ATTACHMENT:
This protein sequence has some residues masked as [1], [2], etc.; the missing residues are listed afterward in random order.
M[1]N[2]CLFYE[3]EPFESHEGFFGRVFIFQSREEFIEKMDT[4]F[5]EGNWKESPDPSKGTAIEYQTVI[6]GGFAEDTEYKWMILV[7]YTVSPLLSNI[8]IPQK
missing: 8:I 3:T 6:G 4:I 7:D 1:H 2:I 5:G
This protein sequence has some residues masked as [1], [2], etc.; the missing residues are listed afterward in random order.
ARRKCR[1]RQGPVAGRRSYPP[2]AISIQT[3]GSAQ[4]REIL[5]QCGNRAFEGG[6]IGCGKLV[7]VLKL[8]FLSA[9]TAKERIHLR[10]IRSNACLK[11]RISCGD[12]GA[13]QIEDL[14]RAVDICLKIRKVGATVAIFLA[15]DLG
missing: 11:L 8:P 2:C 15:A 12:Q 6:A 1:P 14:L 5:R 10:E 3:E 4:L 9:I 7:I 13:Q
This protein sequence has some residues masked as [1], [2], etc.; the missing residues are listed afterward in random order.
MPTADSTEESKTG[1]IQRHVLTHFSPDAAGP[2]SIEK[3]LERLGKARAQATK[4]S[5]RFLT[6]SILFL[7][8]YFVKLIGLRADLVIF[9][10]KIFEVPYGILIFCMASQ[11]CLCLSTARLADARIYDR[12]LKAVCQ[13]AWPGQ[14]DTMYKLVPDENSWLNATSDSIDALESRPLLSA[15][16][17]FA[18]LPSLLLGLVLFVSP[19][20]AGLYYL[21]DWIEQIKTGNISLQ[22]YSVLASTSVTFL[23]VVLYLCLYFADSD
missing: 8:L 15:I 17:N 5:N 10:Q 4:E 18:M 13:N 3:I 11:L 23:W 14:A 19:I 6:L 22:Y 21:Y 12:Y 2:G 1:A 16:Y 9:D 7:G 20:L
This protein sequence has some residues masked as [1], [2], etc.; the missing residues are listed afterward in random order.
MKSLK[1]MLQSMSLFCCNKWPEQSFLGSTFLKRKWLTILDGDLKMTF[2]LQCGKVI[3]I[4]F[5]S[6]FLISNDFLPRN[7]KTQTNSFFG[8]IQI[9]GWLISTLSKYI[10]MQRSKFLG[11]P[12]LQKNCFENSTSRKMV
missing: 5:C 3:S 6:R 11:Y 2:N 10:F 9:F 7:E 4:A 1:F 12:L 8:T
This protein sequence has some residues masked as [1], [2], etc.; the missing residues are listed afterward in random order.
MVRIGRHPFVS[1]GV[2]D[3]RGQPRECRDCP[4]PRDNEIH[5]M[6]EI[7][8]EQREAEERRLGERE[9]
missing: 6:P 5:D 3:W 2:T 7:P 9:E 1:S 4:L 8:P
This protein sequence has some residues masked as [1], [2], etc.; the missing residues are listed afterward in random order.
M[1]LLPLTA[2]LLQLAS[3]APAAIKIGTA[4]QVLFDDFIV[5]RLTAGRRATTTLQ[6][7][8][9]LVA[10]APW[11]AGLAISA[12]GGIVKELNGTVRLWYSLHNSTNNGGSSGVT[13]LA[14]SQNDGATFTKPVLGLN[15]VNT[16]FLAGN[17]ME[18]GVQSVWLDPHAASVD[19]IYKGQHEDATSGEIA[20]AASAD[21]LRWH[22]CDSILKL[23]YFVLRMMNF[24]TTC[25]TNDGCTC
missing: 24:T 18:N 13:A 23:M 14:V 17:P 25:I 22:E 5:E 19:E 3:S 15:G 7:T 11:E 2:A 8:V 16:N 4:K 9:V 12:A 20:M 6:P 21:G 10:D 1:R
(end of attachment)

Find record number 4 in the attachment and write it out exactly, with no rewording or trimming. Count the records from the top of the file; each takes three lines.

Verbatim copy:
This protein sequence has some residues masked as [1], [2], etc.; the missing residues are listed afterward in random order.
MKSLK[1]MLQSMSLFCCNKWPEQSFLGSTFLKRKWLTILDGDLKMTF[2]LQCGKVI[3]I[4]F[5]S[6]FLISNDFLPRN[7]KTQTNSFFG[8]IQI[9]GWLISTLSKYI[10]MQRSKFLG[11]P[12]LQKNCFENSTSRKMV
missing: 5:C 3:S 6:R 11:Y 2:N 10:F 9:F 7:E 4:A 1:F 12:L 8:T